I’ve been trying to think about how to write this post all day. Last week, this country went through a roller coaster of emotions with the Senate Hearings. Watching Dr. Ford give her testimony and answer questions was emotional for me and many women around the country. She’s an amazing woman for being brave and sharing her story. I cried several times because I, along with a lot of America, could see how the traumatic events she suffered many years ago has impacted her life. It was evident that she did experience a tragic event, whether or not it was by the man she claims is decided from whatever “side” you’re on. I believe what Dr. Ford said. I believe any woman or man who comes forward because it’s a very difficult thing to reveal. It’s not easy and everyone who has experienced a sexual assault or harassment gets to decide whether or not they want to share their stories. The fact that women are being heard and beginning to be taken seriously is a baby step on the long road we still have to go on. Believe women when they speak out. Believe survivors when they speak up. They deserve to be heard and believed.
It’s been fall for two days and I can already feel
the crisp in the air. It makes the hair on my arms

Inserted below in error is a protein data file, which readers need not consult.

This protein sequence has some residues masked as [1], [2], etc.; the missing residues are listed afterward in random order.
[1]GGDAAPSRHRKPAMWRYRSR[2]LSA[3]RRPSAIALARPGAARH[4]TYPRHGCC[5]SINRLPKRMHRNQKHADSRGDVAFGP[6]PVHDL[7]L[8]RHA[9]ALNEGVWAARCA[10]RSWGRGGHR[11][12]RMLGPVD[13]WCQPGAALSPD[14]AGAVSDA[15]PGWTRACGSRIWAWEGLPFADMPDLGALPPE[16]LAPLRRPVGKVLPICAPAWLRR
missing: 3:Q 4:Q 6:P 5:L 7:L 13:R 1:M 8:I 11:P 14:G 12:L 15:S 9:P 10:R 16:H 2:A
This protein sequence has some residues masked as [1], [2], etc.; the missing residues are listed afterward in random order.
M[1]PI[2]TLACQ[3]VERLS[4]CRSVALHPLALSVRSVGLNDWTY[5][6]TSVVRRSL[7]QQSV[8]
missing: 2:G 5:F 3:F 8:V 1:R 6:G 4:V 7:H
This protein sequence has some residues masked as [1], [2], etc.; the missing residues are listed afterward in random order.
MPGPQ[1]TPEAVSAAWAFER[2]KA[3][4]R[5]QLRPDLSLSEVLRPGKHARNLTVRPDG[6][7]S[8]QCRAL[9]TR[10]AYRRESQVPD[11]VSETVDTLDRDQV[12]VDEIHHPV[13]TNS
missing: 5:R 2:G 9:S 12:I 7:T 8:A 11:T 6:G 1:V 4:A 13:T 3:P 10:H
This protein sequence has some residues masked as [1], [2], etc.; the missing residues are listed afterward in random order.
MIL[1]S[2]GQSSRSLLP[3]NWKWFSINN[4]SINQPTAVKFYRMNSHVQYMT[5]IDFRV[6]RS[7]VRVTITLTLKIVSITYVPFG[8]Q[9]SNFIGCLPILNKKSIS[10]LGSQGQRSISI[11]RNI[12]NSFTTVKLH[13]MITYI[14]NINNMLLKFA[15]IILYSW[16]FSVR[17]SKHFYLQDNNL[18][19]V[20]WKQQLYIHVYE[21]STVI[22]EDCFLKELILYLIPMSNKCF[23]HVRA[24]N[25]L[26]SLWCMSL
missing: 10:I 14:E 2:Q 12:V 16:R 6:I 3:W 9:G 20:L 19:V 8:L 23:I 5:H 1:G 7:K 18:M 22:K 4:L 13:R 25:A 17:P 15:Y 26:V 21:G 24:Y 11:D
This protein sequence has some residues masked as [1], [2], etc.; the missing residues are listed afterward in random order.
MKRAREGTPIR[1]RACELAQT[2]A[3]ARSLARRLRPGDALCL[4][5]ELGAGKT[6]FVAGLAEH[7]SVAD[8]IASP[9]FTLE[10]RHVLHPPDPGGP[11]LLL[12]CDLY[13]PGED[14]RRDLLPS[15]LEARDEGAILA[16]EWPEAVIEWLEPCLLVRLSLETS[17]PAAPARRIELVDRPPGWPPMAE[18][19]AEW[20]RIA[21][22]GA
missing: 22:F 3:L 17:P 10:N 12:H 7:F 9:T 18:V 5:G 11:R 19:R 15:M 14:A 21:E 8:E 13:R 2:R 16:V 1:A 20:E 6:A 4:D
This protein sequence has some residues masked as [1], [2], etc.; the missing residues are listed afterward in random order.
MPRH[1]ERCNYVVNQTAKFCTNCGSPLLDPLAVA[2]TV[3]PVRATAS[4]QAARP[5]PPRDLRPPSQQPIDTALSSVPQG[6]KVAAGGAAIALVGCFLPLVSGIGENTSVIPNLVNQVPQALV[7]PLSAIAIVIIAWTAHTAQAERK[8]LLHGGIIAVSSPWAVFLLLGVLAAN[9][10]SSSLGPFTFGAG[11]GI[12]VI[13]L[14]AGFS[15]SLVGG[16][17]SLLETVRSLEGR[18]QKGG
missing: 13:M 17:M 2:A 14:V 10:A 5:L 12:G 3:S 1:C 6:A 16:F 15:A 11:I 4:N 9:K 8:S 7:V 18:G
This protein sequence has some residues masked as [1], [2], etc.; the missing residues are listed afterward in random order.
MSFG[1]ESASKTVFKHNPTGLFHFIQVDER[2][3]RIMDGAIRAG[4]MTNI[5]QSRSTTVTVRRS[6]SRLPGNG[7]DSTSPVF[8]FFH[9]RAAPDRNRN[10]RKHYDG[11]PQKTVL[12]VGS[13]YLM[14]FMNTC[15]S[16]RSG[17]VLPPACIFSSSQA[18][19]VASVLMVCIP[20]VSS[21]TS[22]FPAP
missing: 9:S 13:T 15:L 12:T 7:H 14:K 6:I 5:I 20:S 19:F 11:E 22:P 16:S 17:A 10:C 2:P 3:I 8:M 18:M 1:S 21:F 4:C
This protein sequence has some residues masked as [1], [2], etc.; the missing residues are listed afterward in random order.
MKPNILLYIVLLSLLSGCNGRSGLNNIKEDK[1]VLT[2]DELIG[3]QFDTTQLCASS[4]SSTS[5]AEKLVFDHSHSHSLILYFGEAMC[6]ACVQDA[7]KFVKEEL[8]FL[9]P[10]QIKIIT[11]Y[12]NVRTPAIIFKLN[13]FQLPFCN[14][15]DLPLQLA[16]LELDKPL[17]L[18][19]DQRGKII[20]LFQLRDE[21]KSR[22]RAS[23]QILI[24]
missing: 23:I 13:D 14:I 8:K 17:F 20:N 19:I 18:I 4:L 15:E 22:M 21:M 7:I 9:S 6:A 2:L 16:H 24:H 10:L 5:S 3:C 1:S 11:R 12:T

stand up. I breathe in deep breaths to take as much
as this magic in as I can. This is my favorite time of
year because it’s gone in a blink of an eye. It’s delicate,
for this beauty comes from the change of leaving the
earth. Orange leaves stay on the grass until they
get raked up on the weekend.
Walking through the woods, I admire the changing leaves
on the aspen trees. It looks like fall but feels like summer.
I take off my sweater and look at the view that’s similar to
the moon. Wide open space with very little human life
equates to the feeling of being on another planet. The leaves
look like their on fire as the orange color burns the naked
eye. When I reach the top, I look out to see hills and mountains
filled with fire leaves. The hills are alive with the sound of
music plays in my head while I catch my breath.
(This photo was taken at 6:30pm, 70° F.)
I’m sitting on my back deck, something I rarely do voluntarily these days, catching up on a few New Yorker magazines I’ve been ignoring for too long. It’s early evening, almost 6:00 pm and the warm breeze is blowing. I can feel the end of summer nearing as I look up to the changing leaves in my yard. One dog is lounging near me on the deck while the other is by the fence, munching on grass. The deck is in the shade facing east. A diet coke is on the glass table, my second of the day because of a lingering migraine. A dragonfly stops on the wood beneath my feet before continuing on his way. The dog by me comes up and licks my chin. My favorite time of year is approaching faster than I realize. The only thing missing is the crisp in the air.
Nebraska feels longer than Iowa
and Iowa felt like forever
while I was fast asleep.
I watch the miles drop
as I fly by green signs on the
highway traveling west.
Listening to a podcast,
my father sleeping in the passenger seat,
I wonder how long it will take
until I see something new.
Green fields and pastures filled
with cows, semi trucks too large
to fit on the road.
75 mph for almost two hours,
no stopping or terrible weather,
I watch the low clouds drift east as
I slowly wish to be lost in a dream.